Gordon Brown is today set to apologise for the UK’s role in sending tens of thousands of children to former colonies where they suffered terrible abuse.

The Prime Minister is due to express the Government’s regrets over the child migrants programme in a statement to the House of Commons.

Under the scheme, which ran from the 1920s to the 1960s, an estimated 150,000 poor youngsters aged between three and 14 were sent to a “better life” in Commonwealth countries such as Australia and Canada.

However, many ended up being abused in foster homes, state-run orphanages and religious institutions.

About 5,000 children from the Middlemore Children’s Emigration Homes in Birmingham.

Children were often told their parents were dead, while parents were given very little information about where their offspring were going.

Survivors have told how on arrival they were separated from brothers and sisters, and subjected to brutal physical and sexual abuse by those who were meant to be caring for them.

Among them was Majorie Skidmore, formerly Arnison, of Victoria, British Columbia, who has returned to the UK with her daughter Pat to hear the declaration in person.

Pat said: “My mother was taken from her family, along with two sisters and a brother. They were placed in the Middlemore Emigration Homes in Birmingham. She and a brother were sent to Canada in September 1937; they were not allowed to say goodbye. My mother’s older sister was working in the kitchen and waved to them as they walked down the path - not knowing they were leaving.”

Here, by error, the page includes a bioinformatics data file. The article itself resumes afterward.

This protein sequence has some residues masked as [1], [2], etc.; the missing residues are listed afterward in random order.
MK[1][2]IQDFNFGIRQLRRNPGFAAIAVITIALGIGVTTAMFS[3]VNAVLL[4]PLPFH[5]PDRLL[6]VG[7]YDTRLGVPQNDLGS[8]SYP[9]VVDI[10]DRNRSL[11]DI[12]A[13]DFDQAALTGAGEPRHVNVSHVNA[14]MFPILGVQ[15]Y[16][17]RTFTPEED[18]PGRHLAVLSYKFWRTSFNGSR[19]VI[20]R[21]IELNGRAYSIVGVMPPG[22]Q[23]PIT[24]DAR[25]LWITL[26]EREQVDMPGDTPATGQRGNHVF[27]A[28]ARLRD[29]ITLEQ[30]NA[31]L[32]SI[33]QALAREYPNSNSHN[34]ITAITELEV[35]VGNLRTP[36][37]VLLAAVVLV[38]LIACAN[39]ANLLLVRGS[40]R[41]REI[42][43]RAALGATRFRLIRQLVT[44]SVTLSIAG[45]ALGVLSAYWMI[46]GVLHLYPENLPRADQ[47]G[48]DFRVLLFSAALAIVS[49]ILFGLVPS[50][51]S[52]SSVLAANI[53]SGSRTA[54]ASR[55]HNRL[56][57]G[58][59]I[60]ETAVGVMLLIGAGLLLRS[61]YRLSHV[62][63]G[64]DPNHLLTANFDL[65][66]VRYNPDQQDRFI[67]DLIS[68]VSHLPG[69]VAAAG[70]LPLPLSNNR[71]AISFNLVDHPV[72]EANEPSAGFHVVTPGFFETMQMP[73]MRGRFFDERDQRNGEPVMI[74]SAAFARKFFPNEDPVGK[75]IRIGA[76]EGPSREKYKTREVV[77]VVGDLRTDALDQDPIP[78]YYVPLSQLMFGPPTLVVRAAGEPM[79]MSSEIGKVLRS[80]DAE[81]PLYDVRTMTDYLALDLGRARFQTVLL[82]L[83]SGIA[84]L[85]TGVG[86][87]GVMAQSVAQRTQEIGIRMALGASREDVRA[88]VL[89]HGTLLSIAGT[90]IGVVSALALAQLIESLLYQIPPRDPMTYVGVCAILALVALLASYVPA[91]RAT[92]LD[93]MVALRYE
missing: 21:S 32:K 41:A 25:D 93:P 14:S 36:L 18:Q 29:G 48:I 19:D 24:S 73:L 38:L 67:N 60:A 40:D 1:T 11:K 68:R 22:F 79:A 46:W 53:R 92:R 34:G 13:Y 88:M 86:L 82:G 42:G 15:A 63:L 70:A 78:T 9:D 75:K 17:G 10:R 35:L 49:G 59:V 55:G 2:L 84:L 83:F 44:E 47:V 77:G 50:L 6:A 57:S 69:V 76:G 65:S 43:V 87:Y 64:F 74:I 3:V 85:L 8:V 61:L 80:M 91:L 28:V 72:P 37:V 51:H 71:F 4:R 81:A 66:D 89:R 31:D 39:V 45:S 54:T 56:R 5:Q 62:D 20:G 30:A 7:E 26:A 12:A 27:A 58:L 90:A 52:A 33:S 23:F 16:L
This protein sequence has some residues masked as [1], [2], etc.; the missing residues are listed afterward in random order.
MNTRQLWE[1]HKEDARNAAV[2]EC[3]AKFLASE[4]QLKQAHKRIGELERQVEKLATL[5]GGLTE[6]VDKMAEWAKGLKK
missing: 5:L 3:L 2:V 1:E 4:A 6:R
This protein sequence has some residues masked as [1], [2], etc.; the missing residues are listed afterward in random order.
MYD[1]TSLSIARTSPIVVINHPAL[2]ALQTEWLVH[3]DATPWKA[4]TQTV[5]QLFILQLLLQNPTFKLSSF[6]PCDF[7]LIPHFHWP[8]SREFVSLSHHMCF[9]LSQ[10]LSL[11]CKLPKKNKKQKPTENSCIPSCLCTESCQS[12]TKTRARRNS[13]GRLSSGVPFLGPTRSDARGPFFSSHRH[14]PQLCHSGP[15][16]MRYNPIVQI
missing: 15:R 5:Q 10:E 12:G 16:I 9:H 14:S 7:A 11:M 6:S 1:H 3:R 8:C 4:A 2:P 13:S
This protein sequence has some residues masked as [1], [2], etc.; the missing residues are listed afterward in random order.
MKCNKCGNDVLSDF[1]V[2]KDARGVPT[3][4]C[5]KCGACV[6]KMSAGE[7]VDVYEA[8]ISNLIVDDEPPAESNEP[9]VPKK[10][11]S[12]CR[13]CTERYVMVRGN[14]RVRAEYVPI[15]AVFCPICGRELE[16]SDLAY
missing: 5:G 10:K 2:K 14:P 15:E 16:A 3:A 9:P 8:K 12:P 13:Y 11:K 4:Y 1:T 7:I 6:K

The premier’s spokesman said the issue is something he feels strongly about.

Mr Brown announced he was planning to apologise in November when Australia’s prime minister Kevin Rudd said sorry for his country’s part in the tragedy.

Britain’s High Commissioner to Australia, Baroness Amos, said in a statement last week that the apology would be an “important milestone”.

“Over the past few months I have met many whose lives were blighted, and heard their personal stories,” she said.

“We want not just to bear witness to the past but to look forward to a future where these terrible events will not be repeated.”

Harold Haig, Secretary of the International Association of Former Child Migrants and their Families, said: “For many former child migrants and their families, the apology will help to heal a painful past.”

The wording of the apology by Mr Brown is believed to have been discussed with charities representing former child migrants and their families.

Sixty survivors have apparently been flown to London so they can listen to the statement in person.

The PM is also expected to make an announcement about future support for those affected.